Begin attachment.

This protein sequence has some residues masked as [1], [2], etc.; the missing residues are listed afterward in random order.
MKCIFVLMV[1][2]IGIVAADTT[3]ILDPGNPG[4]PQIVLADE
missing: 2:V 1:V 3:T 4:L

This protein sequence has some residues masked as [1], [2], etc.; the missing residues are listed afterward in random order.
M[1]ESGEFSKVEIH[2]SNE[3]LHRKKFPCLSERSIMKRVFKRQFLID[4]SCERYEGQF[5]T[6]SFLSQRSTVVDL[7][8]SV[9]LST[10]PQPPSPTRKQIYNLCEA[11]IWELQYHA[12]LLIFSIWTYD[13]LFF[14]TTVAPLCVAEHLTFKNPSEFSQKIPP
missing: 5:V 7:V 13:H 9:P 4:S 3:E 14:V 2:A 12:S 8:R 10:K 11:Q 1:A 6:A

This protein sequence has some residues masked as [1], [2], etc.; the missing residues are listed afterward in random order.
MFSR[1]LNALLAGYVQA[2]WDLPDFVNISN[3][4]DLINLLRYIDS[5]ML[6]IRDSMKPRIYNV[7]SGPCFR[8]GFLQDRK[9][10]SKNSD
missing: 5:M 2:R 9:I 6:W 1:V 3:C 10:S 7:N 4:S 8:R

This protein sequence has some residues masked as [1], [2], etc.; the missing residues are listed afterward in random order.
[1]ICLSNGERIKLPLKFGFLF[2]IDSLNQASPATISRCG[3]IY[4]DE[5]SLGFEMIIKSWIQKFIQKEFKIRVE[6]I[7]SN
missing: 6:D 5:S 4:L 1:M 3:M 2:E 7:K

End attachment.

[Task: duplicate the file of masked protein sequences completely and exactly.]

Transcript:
This protein sequence has some residues masked as [1], [2], etc.; the missing residues are listed afterward in random order.
MKCIFVLMV[1][2]IGIVAADTT[3]ILDPGNPG[4]PQIVLADE
missing: 2:V 1:V 3:T 4:L

This protein sequence has some residues masked as [1], [2], etc.; the missing residues are listed afterward in random order.
M[1]ESGEFSKVEIH[2]SNE[3]LHRKKFPCLSERSIMKRVFKRQFLID[4]SCERYEGQF[5]T[6]SFLSQRSTVVDL[7][8]SV[9]LST[10]PQPPSPTRKQIYNLCEA[11]IWELQYHA[12]LLIFSIWTYD[13]LFF[14]TTVAPLCVAEHLTFKNPSEFSQKIPP
missing: 5:V 7:V 13:H 9:P 4:S 3:E 14:V 2:A 12:S 8:R 10:K 11:Q 1:A 6:A

This protein sequence has some residues masked as [1], [2], etc.; the missing residues are listed afterward in random order.
MFSR[1]LNALLAGYVQA[2]WDLPDFVNISN[3][4]DLINLLRYIDS[5]ML[6]IRDSMKPRIYNV[7]SGPCFR[8]GFLQDRK[9][10]SKNSD
missing: 5:M 2:R 9:I 6:W 1:V 3:C 10:S 7:N 4:S 8:R

This protein sequence has some residues masked as [1], [2], etc.; the missing residues are listed afterward in random order.
[1]ICLSNGERIKLPLKFGFLF[2]IDSLNQASPATISRCG[3]IY[4]DE[5]SLGFEMIIKSWIQKFIQKEFKIRVE[6]I[7]SN
missing: 6:D 5:S 4:L 1:M 3:M 2:E 7:K